HMSS’s favorite character actors: Victor Buono

Victor Buono's character meets his demise in the pilot to The Wild, Wild West

Victor Buono’s character meets his demise in the pilot to The Wild, Wild West

One in an occasional series

Victor Buono was hard to miss. Heavy-set and 6-foot-3, and often delivering his lines in a very theatrical way, Buono made an impression on viewers of television and movies.

Buono was screenwriter Richard Maibaum’s choice for the title role in Goldfinger. “He’s been called a combination of Charles Laughton and Laird Cregar,” Maibaum wrote in a detailed letter to producers Albert R. Broccoli and Harry Saltzman about how to turn the Ian Fleming novel into the film. (The letter was quoted in the 1998 book Adrian Turner on Goldfinger.)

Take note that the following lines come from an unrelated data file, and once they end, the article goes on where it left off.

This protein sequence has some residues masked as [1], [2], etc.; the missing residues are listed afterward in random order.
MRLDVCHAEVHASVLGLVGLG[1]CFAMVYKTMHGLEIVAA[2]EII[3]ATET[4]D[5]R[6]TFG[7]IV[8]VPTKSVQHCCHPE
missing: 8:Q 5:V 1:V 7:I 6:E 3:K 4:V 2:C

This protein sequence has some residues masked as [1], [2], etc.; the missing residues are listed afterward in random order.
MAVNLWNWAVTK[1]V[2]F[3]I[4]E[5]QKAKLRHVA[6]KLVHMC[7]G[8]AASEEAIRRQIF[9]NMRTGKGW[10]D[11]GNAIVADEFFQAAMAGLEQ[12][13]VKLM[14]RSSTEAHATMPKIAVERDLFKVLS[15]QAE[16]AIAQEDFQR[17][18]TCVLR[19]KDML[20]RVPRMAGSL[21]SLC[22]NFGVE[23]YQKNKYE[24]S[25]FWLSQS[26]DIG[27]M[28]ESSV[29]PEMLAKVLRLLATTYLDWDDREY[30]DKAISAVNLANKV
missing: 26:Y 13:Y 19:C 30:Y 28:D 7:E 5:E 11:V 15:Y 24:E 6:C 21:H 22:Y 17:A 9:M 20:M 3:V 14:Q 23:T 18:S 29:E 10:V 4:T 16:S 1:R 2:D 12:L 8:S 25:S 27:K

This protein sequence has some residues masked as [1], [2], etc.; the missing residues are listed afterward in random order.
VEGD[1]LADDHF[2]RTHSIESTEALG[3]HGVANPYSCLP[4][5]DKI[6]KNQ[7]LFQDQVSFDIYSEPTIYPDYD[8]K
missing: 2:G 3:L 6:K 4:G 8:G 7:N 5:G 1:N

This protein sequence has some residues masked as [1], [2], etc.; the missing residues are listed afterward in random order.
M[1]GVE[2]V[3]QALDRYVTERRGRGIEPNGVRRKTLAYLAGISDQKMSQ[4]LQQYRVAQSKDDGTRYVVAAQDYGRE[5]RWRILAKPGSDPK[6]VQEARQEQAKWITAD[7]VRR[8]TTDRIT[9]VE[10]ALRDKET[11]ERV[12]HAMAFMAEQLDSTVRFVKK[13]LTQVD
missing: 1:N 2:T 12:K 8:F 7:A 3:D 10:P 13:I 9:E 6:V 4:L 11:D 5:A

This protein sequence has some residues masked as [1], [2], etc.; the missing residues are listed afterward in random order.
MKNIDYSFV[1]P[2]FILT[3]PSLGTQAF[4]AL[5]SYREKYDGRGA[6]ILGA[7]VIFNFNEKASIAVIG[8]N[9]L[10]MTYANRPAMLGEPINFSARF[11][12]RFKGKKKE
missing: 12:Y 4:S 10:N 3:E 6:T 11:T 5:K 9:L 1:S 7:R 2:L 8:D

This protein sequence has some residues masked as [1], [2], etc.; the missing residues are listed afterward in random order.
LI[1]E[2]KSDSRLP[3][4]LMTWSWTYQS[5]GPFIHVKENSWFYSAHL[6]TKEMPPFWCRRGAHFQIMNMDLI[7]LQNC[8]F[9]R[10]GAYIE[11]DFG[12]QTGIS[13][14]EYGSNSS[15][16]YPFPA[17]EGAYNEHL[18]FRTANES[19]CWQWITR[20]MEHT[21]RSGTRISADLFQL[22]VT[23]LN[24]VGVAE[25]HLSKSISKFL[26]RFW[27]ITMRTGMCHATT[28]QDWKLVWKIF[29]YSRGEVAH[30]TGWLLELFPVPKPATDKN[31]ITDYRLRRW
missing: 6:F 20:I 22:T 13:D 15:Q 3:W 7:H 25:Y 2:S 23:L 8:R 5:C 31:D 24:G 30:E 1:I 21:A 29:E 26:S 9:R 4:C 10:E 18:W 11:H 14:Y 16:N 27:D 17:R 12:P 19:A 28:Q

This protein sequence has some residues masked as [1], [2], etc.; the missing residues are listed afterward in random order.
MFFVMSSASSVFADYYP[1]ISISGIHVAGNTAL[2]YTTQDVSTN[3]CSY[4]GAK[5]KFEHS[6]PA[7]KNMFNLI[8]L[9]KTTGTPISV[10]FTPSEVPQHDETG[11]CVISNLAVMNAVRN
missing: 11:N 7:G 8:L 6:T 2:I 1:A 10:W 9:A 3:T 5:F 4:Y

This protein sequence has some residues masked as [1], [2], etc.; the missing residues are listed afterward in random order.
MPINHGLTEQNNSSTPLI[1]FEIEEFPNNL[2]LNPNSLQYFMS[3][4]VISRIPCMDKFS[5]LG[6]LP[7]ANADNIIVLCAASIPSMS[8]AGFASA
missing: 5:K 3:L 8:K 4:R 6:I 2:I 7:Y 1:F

Buono didn’t get that part, which went to Gert Frobe. But as the 1960s spy entertainment boom took hold, he got plenty of work in the genre.

Victor Buono and Bill Cosby in an I Spy episode

Victor Buono and Bill Cosby in an I Spy episode

Producer Irving Allen, Broccoli’s ex-partner, hired Buono as the lead villain in the first Dean Martin Matt Helm movie, The Silencers. Buono was made up to be the Asian head of BIGO, a group not found in Donald Hamilton’s serious novels. It was the Helm equivalent of SPECTRE. Buono’s Tung-Tze didn’t survive his encounter with Dino’s Helm.